A Close Call of 0.8 Light Years (Source: U. of Rochester)
A group of astronomers from the US, Europe, Chile and South Africa have determined that 70,000 years ago a recently discovered dim star is likely to have passed through the solar system’s distant cloud of comets, the Oort Cloud. No other star is known to have ever approached our solar system this close – five times closer than the current closest star, Proxima Centauri. (2/17)

Saudi Cleric Rejects that Earth Revolves Around the Sun (Source: Al Arabiya)
A Saudi cleric has appeared in a recent video rejecting the fact that the Earth revolves around the Sun and claiming the opposite holds true, prompting a wave of social media remarks. Answering a student question on whether the Earth is stationary or moving, Sheikh Bandar al-Khaibari replied: "stationary and does not move."

He then attempted to support his argument by quoting some clerics and selected religious statements. In separate statements Sheikh al-Khaibari said man never went to the moon, rejecting NASA’s lunar excursion video as Hollywood fabrication. (2/17)

Battle Brewing Over Extending Commercial Spaceflight Learning Period (Source: Parabolic Arc)
A battle is brewing over whether to extend the learning period for the commercial spaceflight industry, with Congress needing to make a decision before October on when the FAA will be allowed to regulate an industry still struggling to get off the ground. On one side are FAA officials, who believe they can begin to craft basic safety regulations based on more than 50 years of human spaceflight experience.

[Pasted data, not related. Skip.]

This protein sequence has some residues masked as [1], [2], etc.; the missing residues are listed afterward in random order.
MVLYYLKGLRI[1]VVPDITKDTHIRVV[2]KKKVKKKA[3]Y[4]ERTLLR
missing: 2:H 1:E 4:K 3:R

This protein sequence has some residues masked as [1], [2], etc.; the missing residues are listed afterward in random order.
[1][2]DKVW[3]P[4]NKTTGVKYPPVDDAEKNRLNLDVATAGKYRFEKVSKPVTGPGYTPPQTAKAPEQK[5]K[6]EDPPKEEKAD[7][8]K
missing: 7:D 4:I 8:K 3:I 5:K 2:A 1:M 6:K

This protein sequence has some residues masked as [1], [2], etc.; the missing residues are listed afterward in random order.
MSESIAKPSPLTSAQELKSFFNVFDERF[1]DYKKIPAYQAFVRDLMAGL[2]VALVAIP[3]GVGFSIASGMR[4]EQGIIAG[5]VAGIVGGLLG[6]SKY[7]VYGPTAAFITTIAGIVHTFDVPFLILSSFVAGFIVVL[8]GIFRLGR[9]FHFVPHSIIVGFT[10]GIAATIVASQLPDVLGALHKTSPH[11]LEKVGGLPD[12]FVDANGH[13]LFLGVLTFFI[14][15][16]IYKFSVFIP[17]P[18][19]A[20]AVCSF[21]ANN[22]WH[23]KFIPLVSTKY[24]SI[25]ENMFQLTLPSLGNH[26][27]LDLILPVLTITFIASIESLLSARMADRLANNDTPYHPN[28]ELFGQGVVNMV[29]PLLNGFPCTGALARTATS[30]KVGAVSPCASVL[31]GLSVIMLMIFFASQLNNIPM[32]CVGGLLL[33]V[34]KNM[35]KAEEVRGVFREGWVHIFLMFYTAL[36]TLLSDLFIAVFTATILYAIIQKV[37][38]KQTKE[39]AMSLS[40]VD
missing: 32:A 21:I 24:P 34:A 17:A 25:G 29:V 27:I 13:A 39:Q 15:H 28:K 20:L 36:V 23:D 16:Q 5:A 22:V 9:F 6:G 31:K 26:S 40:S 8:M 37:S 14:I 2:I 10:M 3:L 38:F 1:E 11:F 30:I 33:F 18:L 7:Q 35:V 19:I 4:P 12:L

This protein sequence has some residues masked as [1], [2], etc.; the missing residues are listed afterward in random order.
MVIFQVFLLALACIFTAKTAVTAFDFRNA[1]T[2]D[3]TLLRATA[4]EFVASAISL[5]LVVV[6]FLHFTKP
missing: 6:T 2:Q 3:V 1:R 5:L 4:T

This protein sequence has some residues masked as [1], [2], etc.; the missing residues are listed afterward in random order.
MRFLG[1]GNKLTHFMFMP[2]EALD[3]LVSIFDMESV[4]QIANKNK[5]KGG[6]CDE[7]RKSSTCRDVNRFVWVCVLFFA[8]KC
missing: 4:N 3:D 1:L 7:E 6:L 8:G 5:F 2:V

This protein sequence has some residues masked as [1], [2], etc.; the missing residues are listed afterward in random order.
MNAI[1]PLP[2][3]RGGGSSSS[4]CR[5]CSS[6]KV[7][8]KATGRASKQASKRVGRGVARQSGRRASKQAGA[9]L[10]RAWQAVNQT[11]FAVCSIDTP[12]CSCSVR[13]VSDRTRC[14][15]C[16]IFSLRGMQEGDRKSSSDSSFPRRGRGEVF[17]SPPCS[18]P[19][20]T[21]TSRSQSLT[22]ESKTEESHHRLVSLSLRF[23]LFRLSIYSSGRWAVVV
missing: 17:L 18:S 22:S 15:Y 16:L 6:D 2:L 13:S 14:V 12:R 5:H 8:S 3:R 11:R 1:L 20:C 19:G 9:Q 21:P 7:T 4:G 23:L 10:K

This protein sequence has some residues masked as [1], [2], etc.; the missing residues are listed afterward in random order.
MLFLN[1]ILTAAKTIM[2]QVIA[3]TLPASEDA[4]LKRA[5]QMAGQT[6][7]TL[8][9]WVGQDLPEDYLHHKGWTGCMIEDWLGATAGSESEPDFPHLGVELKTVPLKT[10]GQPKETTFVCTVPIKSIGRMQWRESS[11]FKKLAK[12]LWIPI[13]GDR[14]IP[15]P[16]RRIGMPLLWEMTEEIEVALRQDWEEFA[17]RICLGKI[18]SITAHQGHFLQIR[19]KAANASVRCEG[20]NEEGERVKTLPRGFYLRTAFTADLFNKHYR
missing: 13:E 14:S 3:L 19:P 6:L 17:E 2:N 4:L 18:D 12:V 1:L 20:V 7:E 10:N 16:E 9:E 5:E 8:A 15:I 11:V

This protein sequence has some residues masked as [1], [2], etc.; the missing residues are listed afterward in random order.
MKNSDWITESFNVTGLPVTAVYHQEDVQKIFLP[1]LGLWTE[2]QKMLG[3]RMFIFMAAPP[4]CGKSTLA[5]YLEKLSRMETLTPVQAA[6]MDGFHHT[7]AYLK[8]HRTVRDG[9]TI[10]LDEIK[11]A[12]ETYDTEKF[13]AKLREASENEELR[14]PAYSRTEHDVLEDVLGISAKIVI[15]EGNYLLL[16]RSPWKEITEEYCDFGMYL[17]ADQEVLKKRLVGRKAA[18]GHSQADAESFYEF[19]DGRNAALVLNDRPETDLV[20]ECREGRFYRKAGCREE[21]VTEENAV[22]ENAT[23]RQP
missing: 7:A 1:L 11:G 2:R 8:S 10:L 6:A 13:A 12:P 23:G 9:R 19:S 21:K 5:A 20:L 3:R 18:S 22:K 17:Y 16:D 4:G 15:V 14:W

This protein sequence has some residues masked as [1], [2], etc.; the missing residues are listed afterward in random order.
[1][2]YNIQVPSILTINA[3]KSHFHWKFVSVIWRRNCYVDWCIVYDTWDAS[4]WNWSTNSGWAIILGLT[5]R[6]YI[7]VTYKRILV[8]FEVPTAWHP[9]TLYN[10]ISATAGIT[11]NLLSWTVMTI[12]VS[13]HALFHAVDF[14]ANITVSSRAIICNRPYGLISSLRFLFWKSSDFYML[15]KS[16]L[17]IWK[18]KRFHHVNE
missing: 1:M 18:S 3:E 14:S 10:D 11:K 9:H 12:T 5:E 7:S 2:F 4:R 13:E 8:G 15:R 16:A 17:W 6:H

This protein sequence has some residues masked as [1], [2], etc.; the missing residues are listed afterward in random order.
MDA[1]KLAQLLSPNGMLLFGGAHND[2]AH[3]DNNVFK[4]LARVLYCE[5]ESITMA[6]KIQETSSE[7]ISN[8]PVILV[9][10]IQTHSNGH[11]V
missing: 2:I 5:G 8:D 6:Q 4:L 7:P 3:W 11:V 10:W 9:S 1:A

Industry figures dispute this, saying they still don’t have enough experience with their varied vehicles to begin the process. The divide was on display during the FAA’s recent Commercial Space Transportation Conference in Washington, D.C., where government, industry and elected officials debated whether to further extend a regulatory ban that expires on Sept. 30. Click here. (2/17)

Space Groups Planning New and Revived Advocacy Activities (Source: Space News)
The beginning of debate on NASA’s 2016 budget proposal is also the kickoff for a new series of space advocacy activities scheduled for the next month, including an invitation-only “space summit” and the resurrection of a grass-roots space lobbying campaign.

The Pioneering Space National Summit, taking place Feb. 19-20, is intended to be a “broadly based gathering of national level decision makers” and others to identify what it calls “strategic knowledge gaps” that prevent greater space development and settlement activities.

Participation in the summit is by invitation only, and is organized by the New Worlds Institute, a project of the EarthLight Foundation, a Texas-based nonprofit organization founded by long-time space advocate Rick Tumlinson. Neither Tumlinson nor others organizing the summit responded to questions about the event. Click here. (2/17)